By LAURAN NEERGAARD, AP Medical Writer Tue Sep 9, 5:32 PM ET
WASHINGTON - Nearly two-thirds of hospitals fail to check colon cancer patients well enough for signs that their tumor is spreading, says a study that advises patients to ask about this mark of quality care before surgery.
National guidelines say when colon cancer is removed, doctors should check at least 12 lymph nodes for signs of spread. Checking fewer than 12 isn't considered enough to be sure the cancer is contained.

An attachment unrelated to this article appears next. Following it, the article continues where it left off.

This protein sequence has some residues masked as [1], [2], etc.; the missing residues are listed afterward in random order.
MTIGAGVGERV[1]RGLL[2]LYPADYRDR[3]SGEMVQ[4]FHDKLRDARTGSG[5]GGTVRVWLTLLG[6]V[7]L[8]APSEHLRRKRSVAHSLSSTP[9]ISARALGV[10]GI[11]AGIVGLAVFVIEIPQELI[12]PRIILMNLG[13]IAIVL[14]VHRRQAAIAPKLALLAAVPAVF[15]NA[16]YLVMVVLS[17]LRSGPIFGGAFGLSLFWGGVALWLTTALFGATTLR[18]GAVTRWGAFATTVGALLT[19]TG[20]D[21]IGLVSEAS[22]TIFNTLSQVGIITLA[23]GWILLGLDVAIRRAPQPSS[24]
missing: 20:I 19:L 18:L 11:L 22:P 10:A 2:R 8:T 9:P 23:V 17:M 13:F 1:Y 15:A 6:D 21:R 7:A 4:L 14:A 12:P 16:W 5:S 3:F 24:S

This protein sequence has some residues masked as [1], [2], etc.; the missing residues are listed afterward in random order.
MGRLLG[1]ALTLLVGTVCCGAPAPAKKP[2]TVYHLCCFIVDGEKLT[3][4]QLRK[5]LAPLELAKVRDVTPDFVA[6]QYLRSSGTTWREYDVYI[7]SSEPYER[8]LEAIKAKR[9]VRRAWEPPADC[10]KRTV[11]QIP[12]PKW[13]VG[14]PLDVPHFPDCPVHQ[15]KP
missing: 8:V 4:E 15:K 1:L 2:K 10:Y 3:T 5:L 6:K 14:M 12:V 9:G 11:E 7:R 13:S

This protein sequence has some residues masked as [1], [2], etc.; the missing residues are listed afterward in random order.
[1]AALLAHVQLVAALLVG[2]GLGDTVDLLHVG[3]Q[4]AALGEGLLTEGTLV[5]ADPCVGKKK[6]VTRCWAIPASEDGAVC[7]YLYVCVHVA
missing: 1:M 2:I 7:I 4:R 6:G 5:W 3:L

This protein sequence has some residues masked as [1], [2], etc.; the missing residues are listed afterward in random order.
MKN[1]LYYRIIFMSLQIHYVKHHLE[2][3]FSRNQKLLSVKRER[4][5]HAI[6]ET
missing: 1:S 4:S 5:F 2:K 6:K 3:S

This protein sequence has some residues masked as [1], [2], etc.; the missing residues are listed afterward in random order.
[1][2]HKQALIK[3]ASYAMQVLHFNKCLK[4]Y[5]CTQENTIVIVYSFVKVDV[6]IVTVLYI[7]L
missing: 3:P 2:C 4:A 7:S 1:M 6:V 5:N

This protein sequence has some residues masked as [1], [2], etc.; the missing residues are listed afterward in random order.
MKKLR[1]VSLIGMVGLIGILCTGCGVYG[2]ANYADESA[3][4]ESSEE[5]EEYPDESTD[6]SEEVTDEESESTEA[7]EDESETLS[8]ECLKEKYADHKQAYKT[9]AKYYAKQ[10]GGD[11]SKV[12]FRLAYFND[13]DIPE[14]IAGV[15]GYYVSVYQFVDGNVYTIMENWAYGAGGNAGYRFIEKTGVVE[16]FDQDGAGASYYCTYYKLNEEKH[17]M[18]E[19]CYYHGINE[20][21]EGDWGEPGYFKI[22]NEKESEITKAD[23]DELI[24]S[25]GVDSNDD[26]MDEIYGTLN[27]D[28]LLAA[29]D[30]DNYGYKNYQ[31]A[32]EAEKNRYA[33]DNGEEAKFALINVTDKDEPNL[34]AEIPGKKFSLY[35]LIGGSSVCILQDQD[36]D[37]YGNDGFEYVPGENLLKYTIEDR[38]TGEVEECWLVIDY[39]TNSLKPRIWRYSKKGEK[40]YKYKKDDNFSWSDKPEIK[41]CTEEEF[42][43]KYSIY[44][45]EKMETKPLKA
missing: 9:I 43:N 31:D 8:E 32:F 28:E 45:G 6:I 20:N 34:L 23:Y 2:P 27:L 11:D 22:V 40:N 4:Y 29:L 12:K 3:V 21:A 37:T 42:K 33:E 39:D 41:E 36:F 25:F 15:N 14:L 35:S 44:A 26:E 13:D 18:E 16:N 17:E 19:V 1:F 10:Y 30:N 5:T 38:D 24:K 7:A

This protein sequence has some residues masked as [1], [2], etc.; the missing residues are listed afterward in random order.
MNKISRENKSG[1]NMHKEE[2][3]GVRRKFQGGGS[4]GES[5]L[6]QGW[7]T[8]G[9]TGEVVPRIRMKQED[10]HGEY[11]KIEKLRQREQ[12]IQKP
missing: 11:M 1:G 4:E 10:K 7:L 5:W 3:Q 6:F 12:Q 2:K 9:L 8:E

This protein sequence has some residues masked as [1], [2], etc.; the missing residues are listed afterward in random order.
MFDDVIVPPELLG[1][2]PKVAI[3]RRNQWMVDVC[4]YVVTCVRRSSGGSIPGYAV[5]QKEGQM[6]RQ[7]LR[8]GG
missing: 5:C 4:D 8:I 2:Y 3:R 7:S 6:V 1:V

But a study of nearly 1,300 hospitals found that overall, just 38 percent fully comply with the guideline, Northwestern University researchers report Tuesday in the Journal of the National Cancer Institute.